- High-ticket single-use tools. Cookware companies would love to sell you pasta cookers, egg poachers, asparagus pots, and butter warmers, often at a few hundred dollars a pop. My pasta pot rarely sees the light of day, because I opt instead for a standard stockpot and colander (which drains much better, IMO). By investing in the right standard pots and pans, you still can cook any of these items and save room in your kitchen cabinets while you're at it.
For the rest of the list as well as a list of items I'd register for instead, just keep reading.
All of the sunshine has got us feeling some serious spirit — especially in the kitchen! We've already shown off kitchen appliances in happy rainbow hues, but all of the fresh Spring fruits and veggies we'll be slicing and dicing want to get in on the action too. Here are a few colorful, Spring-worthy cutting boards that we're sweet on.
With its status as a rapidly renewable resource, bamboo is the golden child of the eco-friendly marketplace. In the kitchen, it's indispensable, forming the backbone of a myriad of products including cutting boards, utensils, dishware, and even textiles. Here's a roundup of some of our favorite products made with our favorite green material.
It's funny to think that just a few years ago, bamboo cutting boards were hard to come by. These days, the boards have taken their place as standard fare beside their wood and plastic peers. This material has endeared itself toall kinds of kitchen products, not to mention environmentalists, thanks to the plant's rapid growth and regeneration. Bamboo grows to a harvestable height in three to five years, as compared to decades for its tree counterparts, and it can regrow without replanting. It's also remarkably sturdy — 16 percent stronger than maple — yet gentler on knives than plastic. So while it holds up against daily chopping duties, it also resists deep gouges better than wood (and thus harbors less icky bacteria).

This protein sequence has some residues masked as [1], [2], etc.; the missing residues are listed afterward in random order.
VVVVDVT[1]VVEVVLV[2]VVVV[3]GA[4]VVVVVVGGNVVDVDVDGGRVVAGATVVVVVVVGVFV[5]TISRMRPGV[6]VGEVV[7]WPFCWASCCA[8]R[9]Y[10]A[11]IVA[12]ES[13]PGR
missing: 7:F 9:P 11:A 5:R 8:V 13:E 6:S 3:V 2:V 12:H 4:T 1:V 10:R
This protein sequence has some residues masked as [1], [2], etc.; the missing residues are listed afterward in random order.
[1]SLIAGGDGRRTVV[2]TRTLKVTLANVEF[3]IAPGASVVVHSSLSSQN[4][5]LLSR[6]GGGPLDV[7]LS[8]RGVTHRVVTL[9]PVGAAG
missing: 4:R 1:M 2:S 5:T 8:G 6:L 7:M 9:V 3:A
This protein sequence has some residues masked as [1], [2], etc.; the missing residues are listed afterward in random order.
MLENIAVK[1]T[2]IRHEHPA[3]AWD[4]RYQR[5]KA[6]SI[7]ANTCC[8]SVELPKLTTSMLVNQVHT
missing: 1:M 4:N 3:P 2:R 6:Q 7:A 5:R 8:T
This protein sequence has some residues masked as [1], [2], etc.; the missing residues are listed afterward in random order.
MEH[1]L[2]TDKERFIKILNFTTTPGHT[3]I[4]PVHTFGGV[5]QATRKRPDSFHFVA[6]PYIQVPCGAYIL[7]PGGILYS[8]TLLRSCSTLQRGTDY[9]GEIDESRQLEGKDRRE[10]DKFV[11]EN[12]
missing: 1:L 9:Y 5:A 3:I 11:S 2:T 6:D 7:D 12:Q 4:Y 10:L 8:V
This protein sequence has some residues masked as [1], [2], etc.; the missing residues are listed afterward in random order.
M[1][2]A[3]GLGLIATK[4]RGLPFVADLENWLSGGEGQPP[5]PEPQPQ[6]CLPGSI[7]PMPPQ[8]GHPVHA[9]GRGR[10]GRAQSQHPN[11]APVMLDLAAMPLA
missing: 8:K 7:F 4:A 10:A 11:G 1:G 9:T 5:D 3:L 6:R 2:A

But bamboo is not indestructible, and it can split along its seams if not properly cared for. Curious as to how you can keep your bamboo cutting boards in tip-top shape? Read on to find out.
If you've ever tackled a recipe that calls for honey or peanut butter, you've undoubtedly felt the pain of trying to scrape every last bit of gooey goodness out of your measuring cups. Last week, I faced the challenge of accurately measuring out 2/3 cups of goopy sourdough starter — a task rendered unbelievably easy thanks to my adjustable measuring cup! This cylindrical tool measures both wet and dry ingredients in cups, ounces, milliliters, and pints, but the best part is the interior plunger that guides sticky ingredients out of the tube and scrapes down the sides in one push. Corn syrup, jam, and molasses are no match for my wonder tool.